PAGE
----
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Deputies handcuff Jahmal Green shortly after his conviction Thursday, Aug. 9, 2018, for murder in the April 2016 shooting death of North Charleston bartender Eric Brantley. File/Staff

More than one year after a jury convicted him of murder in the fatal shooting of North Charleston bartender Eric Brantley, Jahmal Green has been sentenced. 

Green, 21, was sentenced Thursday to 60 years in prison, said Ted Corvey, the former assistant solicitor who prosecuted the case. 

Corvey left the 9th Circuit Solicitor's Office and went into private law practice since Green's trial ended in August 2018, but he returned, with permission from Solicitor Scarlett Wilson, in order to see the case through to the end. 

"It was always a very personal case for me," he said. "I was glad to see it through." 

Brantley was killed on April 20, 2016, after finishing his shift at The Sparrow, a Park Circle bar where he worked. Green, 17 at the time, met up with De’Andre Murphy, also 17, and the two rode around until they saw Brantley in a parking lot. The teens picked out Brantley at random, shot him and robbed him, the police said. He was 43.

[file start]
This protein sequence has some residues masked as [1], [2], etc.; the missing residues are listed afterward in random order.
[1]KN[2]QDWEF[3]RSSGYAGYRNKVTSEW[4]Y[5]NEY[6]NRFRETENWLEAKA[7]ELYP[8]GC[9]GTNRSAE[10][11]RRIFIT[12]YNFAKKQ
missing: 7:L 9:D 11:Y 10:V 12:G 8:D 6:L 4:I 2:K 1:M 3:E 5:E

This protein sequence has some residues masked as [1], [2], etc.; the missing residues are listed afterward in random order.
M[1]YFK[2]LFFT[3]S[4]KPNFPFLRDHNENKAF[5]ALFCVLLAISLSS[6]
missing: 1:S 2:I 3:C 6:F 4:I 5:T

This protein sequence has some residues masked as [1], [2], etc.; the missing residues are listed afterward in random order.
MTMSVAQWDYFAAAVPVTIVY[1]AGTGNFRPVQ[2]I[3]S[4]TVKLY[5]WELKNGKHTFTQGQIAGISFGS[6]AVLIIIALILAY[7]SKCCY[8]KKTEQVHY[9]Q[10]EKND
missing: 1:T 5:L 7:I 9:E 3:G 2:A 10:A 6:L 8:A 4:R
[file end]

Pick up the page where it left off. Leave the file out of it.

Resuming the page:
In all, authorities identified five suspects in Brantley's death. Murphy pleaded guilty to voluntary manslaughter and received a negotiated 30-year sentence, Corvey said. 

Another defendant in the case, Cory Gethers, 16 at the time, admitted to being an accessory after the fact and received a sentence under the state's Youthful Offender Act, he said. Two other witnesses, Victoria Deas and London Maybank, both 20 at the time, cooperated at Green's trial and were sentenced to probation under the Youthful Offender Act.

The ages of the defendants stuck with Corvey.

The former prosecutor said he hopes that Green's 60-year prison sentence sends a message to others.

"For young kids to be involved in something stupid ... it's just sad," Corvey said. 

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Reach Gregory Yee at 843-937-5908. Follow him on Twitter @GregoryYYee.

Gregory Yee covers breaking news and public safety. He's a native Angeleno and previously covered crime and courts for the Press-Telegram in Long Beach, CA. He studied journalism and Spanish literature at the University of California, Irvine.

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